Traditions and the bilingual family

In this month’s Raising Multilingual Children blogging carnival, Marianna of Bilingual Avenue asks about how we have gone about building our tribe. I found the question to be a very interesting one, especially as I’ve never felt I’ve made any special efforts to do so and yet the efforts are there! First and foremost, my motivations in raising a bilingual family are very family-oriented! I want my children to be able to communicate with their family abroad and to also have a connection with their rich heritage. The number one tribe I’ve thus sought to create is within our own family! But these efforts have seemed as effortless as they have been rewarding! We strive to build our bilingual tribe by creating rich traditions within our own family where we have ample opportunities to communicate and enjoy each others’ company. And we try to plan for trips abroad to visit extended family at least every two years. Yes, this requires a bit more effort, I admit! But the scrimping and the saving that takes place in the year before we leave pales in comparison to the joy we feel once we are there! And finally, as I’ve sought to speak with my children in the target language wherever we are, this has created some unexpected but very rewarding friendships! I can’t count the number of times we’ve been at the grocery store or at a school event or at the farm or at church and that someone has approached us because we were speaking a foreign language and one that we had in common! Wonderful friendships have resulted from these surprise encounters and have naturally helped build our tribe. So without further ado, I share with you this article that I wrote last year about how traditions help to build the family tribe! Enjoy!

Bilingual families need traditions to help them achieve their goals! Traditions can be as simple as picking strawberries every spring. Senses are stimulated, vocabulary and expression improved. And we all know that children learn better when they are busy having fun! Here in France, we’ve created the family tradition of going to the farm every year to pick everything from strawberries and raspberries to tomatoes and radishes and even apples in the fall! We love it!

Traditions and the bilingual family | Trilingual Mama

So why is it important to create family traditions when raising a bilingual family? Here is just a handful of reasons…

  1. To properly learn a language, children must spend a significant amount of time immersed in that language. Spending time together as a family gives you plenty of that time you need to expose your children to the language.
  2. A living language is meant to be lived! The more you speak the desired language in a variety of contexts, the greater the chances your child will learn to live in that language! Including all the expressions and specific vocabulary required for the task at hand.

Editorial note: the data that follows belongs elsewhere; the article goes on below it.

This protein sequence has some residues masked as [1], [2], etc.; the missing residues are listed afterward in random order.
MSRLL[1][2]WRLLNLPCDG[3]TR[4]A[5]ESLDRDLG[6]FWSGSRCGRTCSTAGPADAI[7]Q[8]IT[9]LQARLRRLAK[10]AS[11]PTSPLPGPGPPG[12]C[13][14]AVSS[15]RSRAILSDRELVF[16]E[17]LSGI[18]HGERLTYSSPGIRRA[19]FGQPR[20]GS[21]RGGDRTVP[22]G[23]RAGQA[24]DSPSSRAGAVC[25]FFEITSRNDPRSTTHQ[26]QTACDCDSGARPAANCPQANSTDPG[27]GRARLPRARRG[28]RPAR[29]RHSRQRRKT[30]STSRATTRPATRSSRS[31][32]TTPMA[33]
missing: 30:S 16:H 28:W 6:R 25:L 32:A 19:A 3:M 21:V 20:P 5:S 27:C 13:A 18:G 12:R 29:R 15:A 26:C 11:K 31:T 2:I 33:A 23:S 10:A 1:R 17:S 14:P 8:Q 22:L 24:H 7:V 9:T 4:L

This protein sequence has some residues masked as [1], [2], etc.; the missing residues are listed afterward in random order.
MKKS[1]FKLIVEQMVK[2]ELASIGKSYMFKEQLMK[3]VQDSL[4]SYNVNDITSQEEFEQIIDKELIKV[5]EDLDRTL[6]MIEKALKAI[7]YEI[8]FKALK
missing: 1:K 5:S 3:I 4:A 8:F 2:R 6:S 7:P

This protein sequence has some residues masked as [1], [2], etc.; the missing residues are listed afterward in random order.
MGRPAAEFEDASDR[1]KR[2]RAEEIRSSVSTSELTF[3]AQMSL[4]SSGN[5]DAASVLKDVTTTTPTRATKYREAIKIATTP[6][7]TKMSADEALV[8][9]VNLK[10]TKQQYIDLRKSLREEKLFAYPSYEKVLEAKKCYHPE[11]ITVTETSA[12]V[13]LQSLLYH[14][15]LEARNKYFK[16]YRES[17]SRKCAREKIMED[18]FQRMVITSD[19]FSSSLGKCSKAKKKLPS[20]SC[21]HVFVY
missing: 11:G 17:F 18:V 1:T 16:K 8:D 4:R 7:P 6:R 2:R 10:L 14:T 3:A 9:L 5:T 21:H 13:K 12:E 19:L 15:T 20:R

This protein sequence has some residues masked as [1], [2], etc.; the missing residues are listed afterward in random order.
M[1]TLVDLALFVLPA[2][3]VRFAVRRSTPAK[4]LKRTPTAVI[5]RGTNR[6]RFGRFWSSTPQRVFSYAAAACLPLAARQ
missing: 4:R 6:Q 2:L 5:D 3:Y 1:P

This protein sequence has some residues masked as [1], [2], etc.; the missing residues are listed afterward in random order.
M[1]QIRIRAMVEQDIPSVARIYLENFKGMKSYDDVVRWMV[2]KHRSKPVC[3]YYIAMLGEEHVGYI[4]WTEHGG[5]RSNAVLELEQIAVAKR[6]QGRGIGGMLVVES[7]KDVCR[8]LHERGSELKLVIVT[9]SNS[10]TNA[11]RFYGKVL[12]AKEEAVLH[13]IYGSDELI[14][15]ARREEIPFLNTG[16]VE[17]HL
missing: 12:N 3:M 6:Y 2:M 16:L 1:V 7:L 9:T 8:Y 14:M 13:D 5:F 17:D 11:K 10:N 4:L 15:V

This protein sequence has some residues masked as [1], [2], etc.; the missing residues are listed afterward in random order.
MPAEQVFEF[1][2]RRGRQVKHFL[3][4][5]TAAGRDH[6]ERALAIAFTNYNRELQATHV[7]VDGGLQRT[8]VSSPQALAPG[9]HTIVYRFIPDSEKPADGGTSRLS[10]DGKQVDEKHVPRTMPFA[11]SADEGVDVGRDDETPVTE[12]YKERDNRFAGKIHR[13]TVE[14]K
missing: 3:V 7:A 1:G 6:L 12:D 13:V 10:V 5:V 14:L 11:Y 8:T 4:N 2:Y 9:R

3. Language is very tied to emotions. When you create healthy family traditions, you create lots of opportunities for building happy memories. You strengthen family bonds and you also strengthen your child’s tie to the language in question.
  4. Children learn in many different ways. The larger the span of activities and traditions you create, the more likely it is that you’ll reach your child. If you know your child is a hands-on learner, then create lots of hands-on family traditions!
  5. Traditions give children a sense of identity, especially when they are cultural. And since language and culture are intricately related, traditions help children better understand both.
  6. Traditions give children something to look forward to and rely on. They help create a sense of security within a family. And a child who feels safe and secure is a child ready to learn.
  7. And finally. It’s just plain fun!

Are you a bilingual family? Have you created traditions that help you achieve your bilingual goals?

*To read more about traditions and the bilingual family, see the related articles by members of the Multicultural Kid Blogs at the bottom of this post.

Traditions and the bilingual family | Trilingual Mama

Traditions and the bilingual family | Trilingual Mama

Traditions and the bilingual family | Trilingual Mama

Traditions and the bilingual family | Trilingual Mama

Traditions and the bilingual family | Trilingual Mama

Traditions and the bilingual family | Trilingual Mama

Traditions and the bilingual family | Trilingual Mama

Traditions and the bilingual family | Trilingual Mama

Traditions and the bilingual family | Trilingual Mama

Traditions and the bilingual family | Trilingual Mama

This is some really good stuff here! If you like learning about traditions and the bilingual family, I’m sure you’ll love these articles! Enjoy!

6 Responses

  1. As a bilingual but tri-cultural family (French, British, Australian) we make sure to celebrate things from each culture. We make crêpes at Chandeleur and pancakes on Pancake Day. We make lamingtons and pavlova for Australia Day. We go carol singing at Christmas (anglo side) and to St Nicolas parades in early Dec (France) etc. I could go on, but suffice it to say we get many more things to celebrate and enjoy by embracing our 3 cultures (including 3 Mothers Days for me!!!) (Ha ha only kidding…sort of!) My husband and I met in Vietnam so we often throw in a bit of Vietnamese culture too such as always making sure we have a great Vietnamese feast at Lunar New Year (Tet) and explaining to the kids what it’s all about. Traditions are definitely important.

    • Maria says:

      Wow! How do you keep up with all of that celebrating?! I try to do this too with our many cultures, but sometimes it’s overwhelming!! We try to pick and choose our favorites and some years we celebrate and some years we don’t. But I agree with you that keeping culture alive for children is such a huge and valuable part of raising bilingual children!

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